A map of Alaska with the Kodiak region highlighted.
Organization: Marian Center, Inc.
City: Kodiak
Region: Kodiak
Program Area: Human Services
Grants Received:
2012: $22,871  2004: $25,000
2008: $23,700

The Filipino chorus sang, the Hispanic chorus sang, we all sang

Mission Statement
St. Mary's Church – Marian Center

The empowerment, integration, human and spiritual development of the diverse cultures within our community through programs responsive to these needs.
For a remote Alaskan island, Kodiak has a surprisingly diverse population. When I arrived a year ago, I noticed Alutiiq language posters around town and "News from the Philippines" in the Kodiak Daily Mirror. Near the harbor, a truck called Martha's Place sells Mexican food, and the canneries down Shelikof Avenue are filled with Asian and Central American workers.

The Catholic parish of St. Mary's is a hub of immigrant
activity. Buffered from Mill Bay Road by tall spruce trees, St. Mary's includes a school, church, thrift store,
and the Marian Center, where something is always going on.

Sister Barbara Harrington, the calm and gracious woman who directs the center, is bilingual in Spanish and English. With community help, she's built the Marian Center into a welcoming and empowering place. The center offers ESL instruction, citizenship classes, meeting space for groups big and small, and activities that sometimes translate into jobs.

A photo of a group of women making tamales.Spacer Image The Asociación Latina de Mujeres in Alaska – or "ALMA" – has held classes on haircutting, home-buying, and starting a business, to name a few. "We've looked at our skills," says Nancy DeSantiago, "and Marian Center gives us the possibility to try new things." The group operates a food booth at Kodiak's Crab Festival every May. Upbeat and articulate, Nancy describes how the women come together to prepare Mexican tamales, a longtime favorite, and pupusas, a thick, pork-filled tortilla from El Salvador, served with salsa and spicy coleslaw.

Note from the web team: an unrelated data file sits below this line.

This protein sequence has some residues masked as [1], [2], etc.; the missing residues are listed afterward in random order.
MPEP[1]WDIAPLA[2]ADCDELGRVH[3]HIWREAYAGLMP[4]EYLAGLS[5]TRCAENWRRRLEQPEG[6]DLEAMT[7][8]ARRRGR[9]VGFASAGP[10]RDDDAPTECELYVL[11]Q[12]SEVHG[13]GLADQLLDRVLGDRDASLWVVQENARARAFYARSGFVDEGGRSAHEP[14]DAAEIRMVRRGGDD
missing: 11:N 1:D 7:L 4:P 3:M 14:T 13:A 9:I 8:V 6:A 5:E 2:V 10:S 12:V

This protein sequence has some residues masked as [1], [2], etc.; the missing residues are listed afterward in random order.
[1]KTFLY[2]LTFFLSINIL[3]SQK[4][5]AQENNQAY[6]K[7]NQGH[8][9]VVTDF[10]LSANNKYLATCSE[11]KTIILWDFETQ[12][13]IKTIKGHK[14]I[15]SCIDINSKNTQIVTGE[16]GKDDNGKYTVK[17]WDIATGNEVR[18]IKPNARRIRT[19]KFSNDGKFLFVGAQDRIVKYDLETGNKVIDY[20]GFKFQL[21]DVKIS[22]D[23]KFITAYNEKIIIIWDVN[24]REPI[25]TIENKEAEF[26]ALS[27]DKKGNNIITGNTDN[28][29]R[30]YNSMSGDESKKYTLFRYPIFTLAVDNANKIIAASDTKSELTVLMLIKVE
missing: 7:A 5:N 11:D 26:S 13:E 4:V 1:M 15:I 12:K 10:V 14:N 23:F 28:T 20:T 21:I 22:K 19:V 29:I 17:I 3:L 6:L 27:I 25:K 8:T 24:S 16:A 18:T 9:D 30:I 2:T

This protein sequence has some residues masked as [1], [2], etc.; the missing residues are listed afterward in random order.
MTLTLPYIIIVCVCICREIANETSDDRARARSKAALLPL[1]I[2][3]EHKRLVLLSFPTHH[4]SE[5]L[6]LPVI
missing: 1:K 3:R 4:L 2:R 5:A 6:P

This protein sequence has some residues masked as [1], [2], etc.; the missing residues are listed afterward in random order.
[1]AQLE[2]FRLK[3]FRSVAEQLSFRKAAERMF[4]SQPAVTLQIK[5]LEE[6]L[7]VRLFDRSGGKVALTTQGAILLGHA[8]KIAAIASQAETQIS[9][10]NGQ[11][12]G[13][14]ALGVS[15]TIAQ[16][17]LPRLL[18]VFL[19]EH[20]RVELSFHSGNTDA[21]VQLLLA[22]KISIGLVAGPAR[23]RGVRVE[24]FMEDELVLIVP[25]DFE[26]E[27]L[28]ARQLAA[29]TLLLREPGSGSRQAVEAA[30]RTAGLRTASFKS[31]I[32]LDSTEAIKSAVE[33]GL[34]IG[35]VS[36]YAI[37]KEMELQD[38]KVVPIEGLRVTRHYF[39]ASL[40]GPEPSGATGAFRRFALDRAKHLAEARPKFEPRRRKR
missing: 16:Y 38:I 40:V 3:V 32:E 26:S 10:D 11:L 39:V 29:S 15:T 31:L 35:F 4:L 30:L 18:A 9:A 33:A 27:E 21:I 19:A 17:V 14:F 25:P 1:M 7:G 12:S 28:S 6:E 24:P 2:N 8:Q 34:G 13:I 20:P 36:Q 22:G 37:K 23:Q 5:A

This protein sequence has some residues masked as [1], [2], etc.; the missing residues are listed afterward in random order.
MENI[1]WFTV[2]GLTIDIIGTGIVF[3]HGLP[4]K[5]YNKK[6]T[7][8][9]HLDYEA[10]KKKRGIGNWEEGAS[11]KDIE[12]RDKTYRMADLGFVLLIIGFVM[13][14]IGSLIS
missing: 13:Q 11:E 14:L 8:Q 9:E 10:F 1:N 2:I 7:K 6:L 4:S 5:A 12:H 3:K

Kodiak Filipinas may soon occupy space in the center as well. Mary Guilas-Hawver, founder and President of the Filipino Women's Council, says, "I'm glad Sister Barbara is thinking of us. Right now the office things are riding around in my car." The Council, a volunteer organization that works with victims of domestic violence, is a link between Filipino women and the Kodiak Women's Resource Center.

Mary left the Philippines twenty years ago and calls Kodiak "a good place to live, very friendly and very forgiving." Nancy came from Mexico six years ago and describes Kodiak as peaceful. "A small town is good for a big family," she says cheerfully. "The weather is a little bit crazy, but it's better than where I came from."

But it's not easy to get settled in this port town where the community's well-being depends upon fish. Cannery workers who cannot sustain themselves during the industry's slack periods are especially vulnerable.

Gloria Quezada assists immigrants with the difficulties they encounter. She herself came to Kodiak nineteen years ago from Mexico where she was an accountant. Now she holds two jobs, including one at the Marian Center in administration and advocacy. She does everything from translating mail to handling emergencies and often finds herself in the role of liaison between immigrants, attorneys, and home countries. "Sometimes it's too late," says this quietly intense woman, "but usually we can help." She tells me that it's especially hard for many people from El Salvador because illiteracy in their own language makes it even harder to learn English.

An exterior photo of the Marian Center in Kodiak.Spacer Image Sister Carol Bartol, the center's education coordinator, explains how work takes precedence in the lives of immigrants. After long shifts on a processing line, people still have to feed their children and take care of other family business rather than attend a meeting or class. I've heard this dilemma echoed by many others. Sr. Carol, compassionate and pragmatic, has learned that one-on-one ESL instruction is more effective than weekly classes.

Despite the daily struggles, something good is always happening at St. Mary's. On a gray, rainy morning last week, the Marian Center kitchen was filled with teenagers in red aprons, making pupusas as a fundraiser for their chorus. And that evening, hundreds of people packed into the church for a Jubilee mass celebrating Sister Diane Bardol's 50 years as a nun, 36 of those years in Kodiak. A small woman with huge energy, she is an active reminder of hope. Wet and blustery outside, it was bright with candles and flowers inside. Though a newcomer myself, I felt at home. The Filipino chorus sang, the Hispanic chorus sang, we all sang.

Carol Hult is a writer, editor, and avid hiker who recently moved from Anchorage to Kodiak. Her work includes essays published in The Peirce Seminar Papers and the Journal of the Association for Research on Mothering.